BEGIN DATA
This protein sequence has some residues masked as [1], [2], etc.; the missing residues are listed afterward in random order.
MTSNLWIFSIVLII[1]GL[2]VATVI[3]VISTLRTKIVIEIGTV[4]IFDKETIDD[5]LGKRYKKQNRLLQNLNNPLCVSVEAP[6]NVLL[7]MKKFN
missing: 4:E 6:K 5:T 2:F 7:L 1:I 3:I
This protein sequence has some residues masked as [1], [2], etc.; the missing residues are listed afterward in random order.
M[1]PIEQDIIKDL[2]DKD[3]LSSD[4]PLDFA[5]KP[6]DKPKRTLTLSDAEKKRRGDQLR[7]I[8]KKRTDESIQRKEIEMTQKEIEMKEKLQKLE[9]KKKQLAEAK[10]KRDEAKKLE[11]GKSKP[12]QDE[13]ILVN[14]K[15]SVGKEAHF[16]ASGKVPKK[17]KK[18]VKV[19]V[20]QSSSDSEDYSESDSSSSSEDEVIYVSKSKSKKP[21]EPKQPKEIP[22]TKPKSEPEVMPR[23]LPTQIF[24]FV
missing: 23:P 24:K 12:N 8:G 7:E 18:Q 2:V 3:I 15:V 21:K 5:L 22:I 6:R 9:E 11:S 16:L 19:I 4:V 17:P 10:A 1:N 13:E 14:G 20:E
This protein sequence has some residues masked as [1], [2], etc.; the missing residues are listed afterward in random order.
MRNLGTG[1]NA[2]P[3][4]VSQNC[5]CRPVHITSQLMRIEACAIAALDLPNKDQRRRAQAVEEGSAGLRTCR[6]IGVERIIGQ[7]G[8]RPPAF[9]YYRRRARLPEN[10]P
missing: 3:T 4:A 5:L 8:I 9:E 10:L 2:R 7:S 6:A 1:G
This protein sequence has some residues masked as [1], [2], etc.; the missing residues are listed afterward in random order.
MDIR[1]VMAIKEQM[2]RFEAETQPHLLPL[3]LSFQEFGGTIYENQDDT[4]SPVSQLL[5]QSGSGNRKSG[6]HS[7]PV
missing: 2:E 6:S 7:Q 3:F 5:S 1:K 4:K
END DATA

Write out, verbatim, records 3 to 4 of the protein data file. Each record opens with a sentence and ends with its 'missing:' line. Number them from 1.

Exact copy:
This protein sequence has some residues masked as [1], [2], etc.; the missing residues are listed afterward in random order.
MRNLGTG[1]NA[2]P[3][4]VSQNC[5]CRPVHITSQLMRIEACAIAALDLPNKDQRRRAQAVEEGSAGLRTCR[6]IGVERIIGQ[7]G[8]RPPAF[9]YYRRRARLPEN[10]P
missing: 3:T 4:A 5:L 8:I 9:E 10:L 2:R 7:S 6:A 1:G
This protein sequence has some residues masked as [1], [2], etc.; the missing residues are listed afterward in random order.
MDIR[1]VMAIKEQM[2]RFEAETQPHLLPL[3]LSFQEFGGTIYENQDDT[4]SPVSQLL[5]QSGSGNRKSG[6]HS[7]PV
missing: 2:E 6:S 7:Q 3:F 5:S 1:K 4:K